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The People of the State of New York v. Ricky L. Winters

SUPREME COURT OF THE STATE OF NEW YORK Appellate Division, Fourth Judicial Department


March 25, 2011

THE PEOPLE OF THE STATE OF NEW YORK,
RESPONDENT,
v.
RICKY L. WINTERS, DEFENDANT-APPELLANT.

Appeal from a judgment of the Cayuga County Court (Thomas G. Leone, J.), rendered December 10, 2009. The judgment convicted defendant, upon his plea of guilty, of driving while intoxicated, a class D felony (two counts).

People v Winters

Appellate Division, Fourth Department Published by New York State Law Reporting Bureau pursuant to Judiciary Law § 431. This opinion is uncorrected and subject to revision before publication in the Official Reports. Decided on March 25, 2011

PRESENT: SCUDDER, P.J., SMITH, PERADOTTO, LINDLEY, AND GREEN, JJ.

It is hereby ORDERED that the judgment so appealed from is unanimously affirmed.

Memorandum:

Defendant appeals from a judgment convicting him upon his plea of guilty of two counts of felony driving while intoxicated (Vehicle and Traffic Law § 1192 [2], [3]; § 1193 [1] [c] [former (ii)]), and he contends that County Court erred in imposing an enhanced sentence without affording him an opportunity to withdraw his plea. We reject that contention. The record establishes that the court informed defendant during the plea proceeding that it could impose an enhanced sentence in the event that he failed to appear at sentencing. "By failing to appear at the scheduled sentencing, defendant violated the terms of the plea agreement and [the c]court was no longer bound by the agreed-upon sentence . . . Notwithstanding defendant's proffered excuse for his absence, we [conclude] that the court was justified in imposing the enhanced sentence" (People v Goodman, 79 AD3d 1285, 1286; see People v Goldstein, 12 NY3d 295, 301; People v Perkins, 291 AD2d 925, lv denied 98 NY2d 654). The sentence is not unduly harsh or severe.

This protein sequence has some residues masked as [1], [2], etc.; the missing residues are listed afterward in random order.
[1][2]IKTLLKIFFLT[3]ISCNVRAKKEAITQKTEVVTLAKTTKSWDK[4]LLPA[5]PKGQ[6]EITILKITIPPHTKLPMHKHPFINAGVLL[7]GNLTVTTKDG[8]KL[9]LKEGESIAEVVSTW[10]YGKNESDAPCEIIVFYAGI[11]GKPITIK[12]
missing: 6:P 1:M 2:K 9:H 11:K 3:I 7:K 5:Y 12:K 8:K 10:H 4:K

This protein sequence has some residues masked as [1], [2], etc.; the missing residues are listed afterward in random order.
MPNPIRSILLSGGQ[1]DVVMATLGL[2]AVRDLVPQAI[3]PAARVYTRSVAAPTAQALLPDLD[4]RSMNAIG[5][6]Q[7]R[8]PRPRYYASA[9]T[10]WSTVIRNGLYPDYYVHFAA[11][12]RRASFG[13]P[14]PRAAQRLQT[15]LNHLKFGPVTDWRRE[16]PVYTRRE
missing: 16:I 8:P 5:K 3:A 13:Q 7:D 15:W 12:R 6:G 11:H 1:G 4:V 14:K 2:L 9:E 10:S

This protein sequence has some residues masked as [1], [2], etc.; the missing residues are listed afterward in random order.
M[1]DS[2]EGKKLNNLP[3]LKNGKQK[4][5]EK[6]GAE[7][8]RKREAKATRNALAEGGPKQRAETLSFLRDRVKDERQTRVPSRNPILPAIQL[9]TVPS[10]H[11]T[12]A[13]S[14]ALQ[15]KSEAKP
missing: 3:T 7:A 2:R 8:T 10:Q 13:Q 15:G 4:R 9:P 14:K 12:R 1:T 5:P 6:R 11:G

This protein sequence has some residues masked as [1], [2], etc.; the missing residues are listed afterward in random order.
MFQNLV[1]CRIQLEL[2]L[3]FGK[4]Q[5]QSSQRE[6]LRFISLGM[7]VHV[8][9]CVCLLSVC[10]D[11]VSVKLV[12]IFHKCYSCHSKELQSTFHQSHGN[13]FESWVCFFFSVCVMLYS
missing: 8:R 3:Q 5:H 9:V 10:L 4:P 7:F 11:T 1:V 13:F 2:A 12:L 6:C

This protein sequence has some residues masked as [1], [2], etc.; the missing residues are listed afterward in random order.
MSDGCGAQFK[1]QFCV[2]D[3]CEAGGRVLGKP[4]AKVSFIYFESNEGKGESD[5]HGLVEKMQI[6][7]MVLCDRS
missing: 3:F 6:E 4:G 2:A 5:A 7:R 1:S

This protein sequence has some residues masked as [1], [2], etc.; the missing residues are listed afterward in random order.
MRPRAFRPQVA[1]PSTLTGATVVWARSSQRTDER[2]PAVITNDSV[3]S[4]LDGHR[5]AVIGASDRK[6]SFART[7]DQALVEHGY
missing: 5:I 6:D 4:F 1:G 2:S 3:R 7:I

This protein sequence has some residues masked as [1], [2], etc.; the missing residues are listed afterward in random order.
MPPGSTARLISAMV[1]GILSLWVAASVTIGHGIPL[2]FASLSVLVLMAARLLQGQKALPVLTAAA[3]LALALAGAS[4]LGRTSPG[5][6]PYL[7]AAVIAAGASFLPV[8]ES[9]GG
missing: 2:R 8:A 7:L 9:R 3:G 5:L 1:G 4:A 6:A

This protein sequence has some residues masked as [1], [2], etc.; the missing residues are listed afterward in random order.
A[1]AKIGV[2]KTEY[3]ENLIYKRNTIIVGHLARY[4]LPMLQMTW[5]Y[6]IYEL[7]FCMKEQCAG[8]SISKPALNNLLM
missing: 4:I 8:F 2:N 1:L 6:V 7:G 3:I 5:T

In his pro se supplemental brief, defendant contends that he was denied effective assistance of counsel because the attorney assigned to represent him at sentencing failed to take notes during a conversation with defendant and failed to inform the court, during a conference in chambers, of issues that defendant wished to be addressed. That contention is based upon matters outside the record on appeal and is thus properly raised by way of a motion pursuant to CPL article 440 (see People v Jones, 79 AD3d 1773; People v Manuel, 79 AD3d 1817). Defendant further contends that the attorney assigned to represent him at sentencing made statements adverse to defendant during the sentencing proceeding. Even assuming, arguendo, that the attorney took a position adverse to defendant, we conclude that reversal is not warranted because the statements in question did not "contribute to any rulings against defendant" (People v Guerra-Pena, 46 AD3d 1469, lv denied 10 NY3d 765; see People v Moye, 13 AD3d 1123, lv denied 4 NY3d 833).

We have reviewed the remaining contention of defendant in his pro se supplemental brief and conclude that it is without merit.

Entered:March 25, 2011

Patricia L. Morgan Clerk of the Court

20110325

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